Control Structures

while (a > b) { a--; }

will decrement a repeatedly, checking before each iteration that a is greater than b.

do { a--; } while (a > b);

will decrement a repeatedly, checking after each iteration that a is greater than b.

for (int a = 0; a < 10; a++) { stdout.printf("%d\n", a); }

will initialize a to 0, then print a repeatedly until a is no longer less than 10, incrementing a after each iteration.

foreach (int a in int_array) { stdout.printf("%d\n", a); }

will print out each integer in an array, or another iterable collection. The meaning of "iterable" will be described later.

All of the four preceding types of loop may be controlled with the keywords break and continue. A break instruction will cause the loop to immediately terminate, while continue will jump straight to the test part of the iteration.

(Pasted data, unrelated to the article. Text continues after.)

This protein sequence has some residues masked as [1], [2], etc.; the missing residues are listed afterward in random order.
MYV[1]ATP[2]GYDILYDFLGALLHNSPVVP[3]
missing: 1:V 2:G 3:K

if (a > 0) { stdout.printf("a is greater than 0\n"); }
else if (a < 0) { stdout.printf("a is less than 0\n"); }
else { stdout.printf("a is equal to 0\n"); }

executes a particular piece of code based on a set of conditions. The first condition to match decides which code will execute, if a is greater than 0 it will not be tested whether it is less than 0. Any number of else if blocks is allowed, and zero or one else blocks.

switch (a) {
case 1:
case 2:
case 3:
    stdout.printf("two or three\n");

A switch statement runs exactly one or zero sections of code based on the value passed to it. In Vala there is no fall through between cases, except for empty cases. In order to ensure this, each non-empty case must end with a break, return or throw statement. It is possible to use switch statements with strings.

A note for C programmers: conditions must always evaluate to a Boolean value. This means that if you want to check a variable for null or 0 you must do this explicitly:

if (object != null) { } or if (number != 0) { }.

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